Hall of Shame

Pilots at East Hampton Airport (HTO) Behaving Badly

This is an election year. HTO is a political problem. It doesn’t matter what route you take. We will catch you. The call to arms is a camera…we will win this battle…the camera attached to a voter is mightier than the helicopter!

This is dedicated to the selfish, inconsiderate and absolutely obnoxious helicopter pilots and operators who harass the local residential communities on the East End of Long Island. These helicopters are flying tree-top and roof-top level ignoring voluntary noise abatement flight levels over residential homes. The thunderous, ear-splitting noise shakes homes and rattles everything inside, thereby disrupting the peaceful enjoyment of our property guaranteed to us by our local government. Each pilot and operator has a choice; either follow voluntary noise abatement rules or forever be shamed on this page. SHAME, SHAME ON YOU!

N797AZ 4-28-13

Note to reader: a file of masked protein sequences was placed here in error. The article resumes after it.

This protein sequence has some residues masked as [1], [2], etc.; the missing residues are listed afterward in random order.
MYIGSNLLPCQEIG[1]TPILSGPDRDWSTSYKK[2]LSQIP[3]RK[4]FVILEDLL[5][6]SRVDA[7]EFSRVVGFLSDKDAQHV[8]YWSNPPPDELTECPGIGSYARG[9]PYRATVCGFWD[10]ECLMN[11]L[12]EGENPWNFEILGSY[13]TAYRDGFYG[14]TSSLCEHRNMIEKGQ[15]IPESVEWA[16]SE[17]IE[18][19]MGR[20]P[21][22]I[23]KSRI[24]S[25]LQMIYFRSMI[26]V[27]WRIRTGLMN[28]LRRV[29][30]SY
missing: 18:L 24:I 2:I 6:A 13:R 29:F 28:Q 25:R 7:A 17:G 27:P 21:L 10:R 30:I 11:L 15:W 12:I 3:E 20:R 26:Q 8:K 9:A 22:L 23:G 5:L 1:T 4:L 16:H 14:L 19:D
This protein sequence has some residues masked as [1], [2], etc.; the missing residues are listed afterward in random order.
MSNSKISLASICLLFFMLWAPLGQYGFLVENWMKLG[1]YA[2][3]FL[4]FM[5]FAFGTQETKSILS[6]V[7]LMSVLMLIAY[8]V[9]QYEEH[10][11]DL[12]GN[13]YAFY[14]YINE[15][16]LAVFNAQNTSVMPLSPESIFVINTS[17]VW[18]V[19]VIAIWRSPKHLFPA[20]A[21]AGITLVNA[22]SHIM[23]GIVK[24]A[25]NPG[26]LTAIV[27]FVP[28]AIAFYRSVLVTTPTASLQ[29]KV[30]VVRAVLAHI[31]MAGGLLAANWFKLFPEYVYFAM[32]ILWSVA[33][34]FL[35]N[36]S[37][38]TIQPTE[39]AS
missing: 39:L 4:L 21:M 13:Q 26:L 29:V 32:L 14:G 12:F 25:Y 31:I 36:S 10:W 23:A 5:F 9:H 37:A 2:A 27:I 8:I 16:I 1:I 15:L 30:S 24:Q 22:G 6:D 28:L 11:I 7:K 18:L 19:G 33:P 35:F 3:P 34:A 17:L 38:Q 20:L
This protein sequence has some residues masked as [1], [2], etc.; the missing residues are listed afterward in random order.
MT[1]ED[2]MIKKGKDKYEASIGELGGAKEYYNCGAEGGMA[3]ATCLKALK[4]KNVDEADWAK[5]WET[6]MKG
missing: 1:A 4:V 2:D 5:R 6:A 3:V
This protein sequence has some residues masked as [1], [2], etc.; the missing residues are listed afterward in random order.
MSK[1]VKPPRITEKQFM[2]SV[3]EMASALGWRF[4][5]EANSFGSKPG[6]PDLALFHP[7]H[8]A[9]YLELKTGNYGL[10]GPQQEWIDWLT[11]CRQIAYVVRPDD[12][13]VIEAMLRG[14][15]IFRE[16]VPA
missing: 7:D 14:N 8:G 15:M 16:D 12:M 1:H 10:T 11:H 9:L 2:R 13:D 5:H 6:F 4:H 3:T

N797AZAircraft – Eurocopter EC 155 B1; Serial Number – 6746; Owner – Waldorf Flight Services, LLC, 333 Industrial Ave. Hanger 3, Teterboro, New Jersey 07608

Sunday, April 28, 2013 at 2:40 PM this helicopter, witnessed by Frank, flew tree-top level over residential homes, rudely disrupting an otherwise peaceful Sunday afternoon. This operator is a chronic repeat offender, see video stills documented on this website: https://ehhn.wpengine.com/video-stills/

N403TD – Owner: Helicopter Services LLC

This helicopter is no more that 150′ off the ground flying in fog, screaming in at 150 MPH.

According to FAA regulations this is illegal careless or reckless operation of an aircraft. This guy wasn’t taking off or landing.

Federal Aviation Regulations, Sec. 91.13 — Careless or reckless operation. (a) Aircraft operations for the purpose of air navigation. No person may operate an aircraft in a careless or reckless manner so as to endanger the life or property of another. Sec. 91.119 — Minimum safe altitudes: General. Except when necessary for takeoff or landing, no person may operate an aircraft below the following altitudes: (a) Anywhere. An altitude allowing, if a power unit fails, an emergency landing without undue hazard to persons or property on the surface.

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